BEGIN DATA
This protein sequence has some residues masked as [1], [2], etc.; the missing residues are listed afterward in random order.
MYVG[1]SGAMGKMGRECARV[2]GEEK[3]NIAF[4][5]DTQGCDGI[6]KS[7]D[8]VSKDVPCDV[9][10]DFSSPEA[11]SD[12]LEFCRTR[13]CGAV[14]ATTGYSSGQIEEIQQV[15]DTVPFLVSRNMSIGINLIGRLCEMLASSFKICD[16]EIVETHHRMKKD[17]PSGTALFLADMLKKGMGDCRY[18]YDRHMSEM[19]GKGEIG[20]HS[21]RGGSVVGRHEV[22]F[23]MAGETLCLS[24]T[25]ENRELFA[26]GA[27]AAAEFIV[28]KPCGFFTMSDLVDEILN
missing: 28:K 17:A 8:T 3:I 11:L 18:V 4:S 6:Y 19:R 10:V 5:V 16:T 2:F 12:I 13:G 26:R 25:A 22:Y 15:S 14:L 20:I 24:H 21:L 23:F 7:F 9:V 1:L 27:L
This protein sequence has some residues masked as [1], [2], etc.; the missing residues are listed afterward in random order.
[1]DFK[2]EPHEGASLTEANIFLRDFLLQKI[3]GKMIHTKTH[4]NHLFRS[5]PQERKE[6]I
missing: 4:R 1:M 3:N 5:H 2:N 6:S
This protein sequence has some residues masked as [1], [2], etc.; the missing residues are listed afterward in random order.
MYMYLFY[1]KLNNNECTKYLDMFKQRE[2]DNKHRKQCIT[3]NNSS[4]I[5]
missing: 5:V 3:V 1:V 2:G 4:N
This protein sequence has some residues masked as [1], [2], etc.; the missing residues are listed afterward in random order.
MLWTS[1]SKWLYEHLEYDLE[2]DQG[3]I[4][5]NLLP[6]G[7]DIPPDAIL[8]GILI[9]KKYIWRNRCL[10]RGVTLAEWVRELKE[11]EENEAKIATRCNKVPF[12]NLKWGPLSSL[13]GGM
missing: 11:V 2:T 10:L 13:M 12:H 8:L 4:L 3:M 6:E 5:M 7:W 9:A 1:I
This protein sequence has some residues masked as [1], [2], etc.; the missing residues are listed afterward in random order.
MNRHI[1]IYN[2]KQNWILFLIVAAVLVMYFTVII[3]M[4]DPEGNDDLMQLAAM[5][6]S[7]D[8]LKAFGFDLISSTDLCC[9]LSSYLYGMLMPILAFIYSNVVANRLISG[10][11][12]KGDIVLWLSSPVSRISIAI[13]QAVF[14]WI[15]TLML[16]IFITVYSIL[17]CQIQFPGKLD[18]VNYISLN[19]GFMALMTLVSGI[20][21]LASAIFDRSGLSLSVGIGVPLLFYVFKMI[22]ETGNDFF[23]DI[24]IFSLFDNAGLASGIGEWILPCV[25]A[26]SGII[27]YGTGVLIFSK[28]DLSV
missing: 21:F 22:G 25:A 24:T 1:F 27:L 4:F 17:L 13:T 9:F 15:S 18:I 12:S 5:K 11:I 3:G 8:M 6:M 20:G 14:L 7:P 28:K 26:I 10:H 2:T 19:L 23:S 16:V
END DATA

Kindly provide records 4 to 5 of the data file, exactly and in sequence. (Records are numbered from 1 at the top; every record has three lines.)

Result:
This protein sequence has some residues masked as [1], [2], etc.; the missing residues are listed afterward in random order.
MLWTS[1]SKWLYEHLEYDLE[2]DQG[3]I[4][5]NLLP[6]G[7]DIPPDAIL[8]GILI[9]KKYIWRNRCL[10]RGVTLAEWVRELKE[11]EENEAKIATRCNKVPF[12]NLKWGPLSSL[13]GGM
missing: 11:V 2:T 10:L 13:M 12:H 8:L 4:L 3:M 6:E 5:M 7:W 9:A 1:I
This protein sequence has some residues masked as [1], [2], etc.; the missing residues are listed afterward in random order.
MNRHI[1]IYN[2]KQNWILFLIVAAVLVMYFTVII[3]M[4]DPEGNDDLMQLAAM[5][6]S[7]D[8]LKAFGFDLISSTDLCC[9]LSSYLYGMLMPILAFIYSNVVANRLISG[10][11][12]KGDIVLWLSSPVSRISIAI[13]QAVF[14]WI[15]TLML[16]IFITVYSIL[17]CQIQFPGKLD[18]VNYISLN[19]GFMALMTLVSGI[20][21]LASAIFDRSGLSLSVGIGVPLLFYVFKMI[22]ETGNDFF[23]DI[24]IFSLFDNAGLASGIGEWILPCV[25]A[26]SGII[27]YGTGVLIFSK[28]DLSV
missing: 21:F 22:G 25:A 24:T 1:F 27:L 4:F 17:L 13:T 9:F 15:S 18:I 12:S 5:K 11:I 3:G 8:M 6:M 20:G 14:L 7:P 28:K 26:I 10:H 2:T 19:L 23:S 16:V